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Association of ambient particulate matter with heart failure incidence and all-cause readmissions in Tasmania: an observational study


Huynh, QL and Blizzard, CL and Marwick, TH and Negishi, K, Association of ambient particulate matter with heart failure incidence and all-cause readmissions in Tasmania: an observational study, BMJ Open, 8, (5) Article e021798. ISSN 2044-6055 (2018) [Refereed Article]


Copyright Statement

Article author(s) 2018. All rights reserved. Licensed under Creative Commons Attribution-NonCommercial 4.0 International (CC BY-NC 4.0)

DOI: doi:10.1136/bmjopen-2018-021798


Objectives: We sought to investigate the relationship between air quality and heart failure (HF) incidence and rehospitalisation to elucidate whether there is a threshold in this relationship and whether this relationship differs for HF incidence and rehospitalisation.

Methods: This retrospective observational study was performed in an Australian state-wide setting, where air pollution is mainly associated with wood-burning for winter heating. Data included all 1246 patients with a first-ever HF hospitalisation and their 3011 subsequent all-cause readmissions during 2009-2012. Daily particulate matter <2.5 m (PM2.5), temperature, relative humidity and influenza infection were recorded. Poisson regression was used, with adjustment for time trend, public and school holiday and day of week.

Results: Tasmania has excellent air quality (median PM2.5=2.9 g/m3 (IQR: 1.8-6.0)). Greater HF incidences and readmissions occurred in winter than in other seasons (p<0.001). PM2.5 was detrimentally associated with HF incidence (risk ratio (RR)=1.29 (1.15-1.42)) and weakly so with readmission (RR=1.07 (1.02-1.17)), with 1 day time lag. In multivariable analyses, PM2.5 significantly predicted HF incidence (RR=1.12 (1.01-1.24)) but not readmission (RR=0.96 (0.89-1.04)). HF incidence was similarly low when PM <4 g/m3 and only started to rise when PM2.5≥4 g/m3. Stratified analyses showed that PM2.5 was associated with readmissions among patients not taking beta-blockers but not among those taking beta-blockers (pinteraction=0.011).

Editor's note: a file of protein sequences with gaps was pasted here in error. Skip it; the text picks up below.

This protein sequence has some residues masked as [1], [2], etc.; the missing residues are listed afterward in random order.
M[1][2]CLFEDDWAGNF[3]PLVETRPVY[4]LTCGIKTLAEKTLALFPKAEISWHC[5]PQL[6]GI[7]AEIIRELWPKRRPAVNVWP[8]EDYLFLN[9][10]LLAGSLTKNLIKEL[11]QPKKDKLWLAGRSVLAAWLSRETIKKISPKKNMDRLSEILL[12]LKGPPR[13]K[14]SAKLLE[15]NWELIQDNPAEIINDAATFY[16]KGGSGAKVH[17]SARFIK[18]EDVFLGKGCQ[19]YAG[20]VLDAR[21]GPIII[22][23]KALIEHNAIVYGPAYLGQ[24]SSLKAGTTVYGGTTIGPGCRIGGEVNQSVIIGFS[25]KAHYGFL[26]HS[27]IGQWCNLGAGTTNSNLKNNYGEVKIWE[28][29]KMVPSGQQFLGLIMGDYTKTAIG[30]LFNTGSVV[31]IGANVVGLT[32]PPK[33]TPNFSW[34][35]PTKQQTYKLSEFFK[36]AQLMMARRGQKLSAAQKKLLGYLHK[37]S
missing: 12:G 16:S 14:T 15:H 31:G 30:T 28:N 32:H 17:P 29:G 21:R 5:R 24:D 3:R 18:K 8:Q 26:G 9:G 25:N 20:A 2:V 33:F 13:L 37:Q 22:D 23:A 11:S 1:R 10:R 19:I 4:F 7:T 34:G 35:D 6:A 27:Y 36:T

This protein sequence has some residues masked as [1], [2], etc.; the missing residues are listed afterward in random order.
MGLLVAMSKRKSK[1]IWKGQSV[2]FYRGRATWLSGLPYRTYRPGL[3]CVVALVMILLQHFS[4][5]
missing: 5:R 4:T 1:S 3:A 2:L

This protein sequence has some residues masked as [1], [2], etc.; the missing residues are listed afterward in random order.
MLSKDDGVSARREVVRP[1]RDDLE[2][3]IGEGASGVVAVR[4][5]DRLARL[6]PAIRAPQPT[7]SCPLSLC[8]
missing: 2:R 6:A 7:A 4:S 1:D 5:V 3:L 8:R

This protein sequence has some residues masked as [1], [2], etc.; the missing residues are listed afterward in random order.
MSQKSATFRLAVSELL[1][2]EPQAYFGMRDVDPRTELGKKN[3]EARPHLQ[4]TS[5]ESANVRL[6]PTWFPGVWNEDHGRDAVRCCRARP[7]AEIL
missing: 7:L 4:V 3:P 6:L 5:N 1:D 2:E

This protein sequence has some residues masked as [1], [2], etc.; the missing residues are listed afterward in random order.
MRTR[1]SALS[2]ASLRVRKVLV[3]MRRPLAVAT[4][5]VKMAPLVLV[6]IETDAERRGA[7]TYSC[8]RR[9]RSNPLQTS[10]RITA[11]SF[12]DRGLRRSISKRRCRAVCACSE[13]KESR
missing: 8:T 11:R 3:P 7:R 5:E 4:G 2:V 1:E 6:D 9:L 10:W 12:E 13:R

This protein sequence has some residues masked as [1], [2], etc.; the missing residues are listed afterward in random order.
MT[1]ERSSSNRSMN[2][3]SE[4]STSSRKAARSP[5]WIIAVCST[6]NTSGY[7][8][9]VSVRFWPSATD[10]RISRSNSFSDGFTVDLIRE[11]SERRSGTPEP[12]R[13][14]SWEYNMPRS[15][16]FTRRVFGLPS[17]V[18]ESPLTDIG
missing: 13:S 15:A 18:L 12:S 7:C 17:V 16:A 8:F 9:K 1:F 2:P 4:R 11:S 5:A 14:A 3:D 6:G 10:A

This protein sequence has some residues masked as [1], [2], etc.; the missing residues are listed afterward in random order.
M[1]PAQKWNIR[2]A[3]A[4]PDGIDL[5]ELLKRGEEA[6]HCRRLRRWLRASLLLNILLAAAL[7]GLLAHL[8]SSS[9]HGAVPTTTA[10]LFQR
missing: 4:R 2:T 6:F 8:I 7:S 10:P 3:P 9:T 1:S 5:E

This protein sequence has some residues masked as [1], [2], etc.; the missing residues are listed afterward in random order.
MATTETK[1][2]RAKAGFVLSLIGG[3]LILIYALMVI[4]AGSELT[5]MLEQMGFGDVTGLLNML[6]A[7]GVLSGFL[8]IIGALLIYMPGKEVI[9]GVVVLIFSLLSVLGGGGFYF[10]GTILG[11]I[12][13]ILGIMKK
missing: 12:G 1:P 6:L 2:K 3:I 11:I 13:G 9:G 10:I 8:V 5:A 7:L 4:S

Conclusions: PM2.5 predicted HF incidence, independent of other environmental factors. A possible threshold of PM2.5=4 g/m3 is far below the daily Australian national standard of 25 g/m3. Our data suggest that beta-blockers might play a role in preventing adverse association between air pollution and patients with HF.

Item Details

Item Type:Refereed Article
Keywords:air pollution, environment, heart failure, threshold, time series, wood smoke
Research Division:Biomedical and Clinical Sciences
Research Group:Cardiovascular medicine and haematology
Research Field:Cardiology (incl. cardiovascular diseases)
Objective Division:Environmental Management
Objective Group:Air quality, atmosphere and weather
Objective Field:Atmospheric processes and dynamics
UTAS Author:Huynh, QL (Dr Quan Huynh)
UTAS Author:Blizzard, CL (Professor Leigh Blizzard)
UTAS Author:Marwick, TH (Professor Tom Marwick)
UTAS Author:Negishi, K (Dr Kazuaki Negishi)
ID Code:126365
Year Published:2018
Web of Science® Times Cited:16
Deposited By:Menzies Institute for Medical Research
Deposited On:2018-06-06
Last Modified:2022-08-30
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